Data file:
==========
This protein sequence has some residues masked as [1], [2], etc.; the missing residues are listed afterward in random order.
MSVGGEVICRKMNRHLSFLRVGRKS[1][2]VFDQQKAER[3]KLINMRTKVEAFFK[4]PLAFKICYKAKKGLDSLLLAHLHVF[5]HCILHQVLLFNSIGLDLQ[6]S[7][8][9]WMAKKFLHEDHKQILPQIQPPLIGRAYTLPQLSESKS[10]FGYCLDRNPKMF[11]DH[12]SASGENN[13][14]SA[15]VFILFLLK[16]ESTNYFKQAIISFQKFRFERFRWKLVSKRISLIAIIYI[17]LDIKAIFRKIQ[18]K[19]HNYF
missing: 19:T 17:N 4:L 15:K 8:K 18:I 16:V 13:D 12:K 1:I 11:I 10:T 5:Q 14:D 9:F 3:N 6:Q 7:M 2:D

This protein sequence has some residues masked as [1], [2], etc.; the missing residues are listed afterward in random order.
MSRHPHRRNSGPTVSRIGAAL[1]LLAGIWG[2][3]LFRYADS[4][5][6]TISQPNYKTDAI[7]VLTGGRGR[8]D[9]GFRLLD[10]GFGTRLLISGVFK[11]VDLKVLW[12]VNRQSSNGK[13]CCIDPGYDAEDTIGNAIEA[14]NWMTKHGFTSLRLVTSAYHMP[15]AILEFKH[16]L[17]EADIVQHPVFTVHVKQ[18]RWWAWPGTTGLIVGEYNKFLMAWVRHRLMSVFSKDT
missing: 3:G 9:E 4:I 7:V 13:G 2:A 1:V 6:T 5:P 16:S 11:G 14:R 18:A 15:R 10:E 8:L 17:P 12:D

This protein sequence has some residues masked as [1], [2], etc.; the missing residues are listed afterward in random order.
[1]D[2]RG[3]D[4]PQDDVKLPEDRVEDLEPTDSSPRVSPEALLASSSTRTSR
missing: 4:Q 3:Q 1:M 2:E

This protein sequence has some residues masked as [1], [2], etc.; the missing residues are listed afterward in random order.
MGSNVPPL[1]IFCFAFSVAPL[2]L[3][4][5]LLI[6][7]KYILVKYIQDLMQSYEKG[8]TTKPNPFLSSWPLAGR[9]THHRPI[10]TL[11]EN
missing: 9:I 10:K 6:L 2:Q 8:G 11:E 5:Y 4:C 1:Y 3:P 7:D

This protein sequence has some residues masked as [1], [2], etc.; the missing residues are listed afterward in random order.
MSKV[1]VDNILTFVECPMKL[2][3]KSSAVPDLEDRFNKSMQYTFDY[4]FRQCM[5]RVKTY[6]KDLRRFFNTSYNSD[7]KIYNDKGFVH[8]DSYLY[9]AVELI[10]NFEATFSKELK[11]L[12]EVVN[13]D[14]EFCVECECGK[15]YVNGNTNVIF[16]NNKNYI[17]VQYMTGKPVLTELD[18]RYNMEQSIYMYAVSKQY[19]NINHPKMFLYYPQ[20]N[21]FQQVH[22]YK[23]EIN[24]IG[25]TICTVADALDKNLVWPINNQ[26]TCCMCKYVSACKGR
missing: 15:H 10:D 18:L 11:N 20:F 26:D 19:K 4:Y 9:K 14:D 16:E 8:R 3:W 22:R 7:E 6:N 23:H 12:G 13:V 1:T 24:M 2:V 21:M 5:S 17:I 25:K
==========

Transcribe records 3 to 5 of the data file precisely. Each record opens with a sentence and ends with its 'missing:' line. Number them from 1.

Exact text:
This protein sequence has some residues masked as [1], [2], etc.; the missing residues are listed afterward in random order.
[1]D[2]RG[3]D[4]PQDDVKLPEDRVEDLEPTDSSPRVSPEALLASSSTRTSR
missing: 4:Q 3:Q 1:M 2:E

This protein sequence has some residues masked as [1], [2], etc.; the missing residues are listed afterward in random order.
MGSNVPPL[1]IFCFAFSVAPL[2]L[3][4][5]LLI[6][7]KYILVKYIQDLMQSYEKG[8]TTKPNPFLSSWPLAGR[9]THHRPI[10]TL[11]EN
missing: 9:I 10:K 6:L 2:Q 8:G 11:E 5:Y 4:C 1:Y 3:P 7:D

This protein sequence has some residues masked as [1], [2], etc.; the missing residues are listed afterward in random order.
MSKV[1]VDNILTFVECPMKL[2][3]KSSAVPDLEDRFNKSMQYTFDY[4]FRQCM[5]RVKTY[6]KDLRRFFNTSYNSD[7]KIYNDKGFVH[8]DSYLY[9]AVELI[10]NFEATFSKELK[11]L[12]EVVN[13]D[14]EFCVECECGK[15]YVNGNTNVIF[16]NNKNYI[17]VQYMTGKPVLTELD[18]RYNMEQSIYMYAVSKQY[19]NINHPKMFLYYPQ[20]N[21]FQQVH[22]YK[23]EIN[24]IG[25]TICTVADALDKNLVWPINNQ[26]TCCMCKYVSACKGR
missing: 15:H 10:D 18:L 11:N 20:F 26:D 19:K 4:Y 9:K 14:D 16:E 8:R 3:W 22:R 7:E 6:N 23:H 12:G 13:V 1:T 24:M 2:V 21:M 5:S 17:I 25:K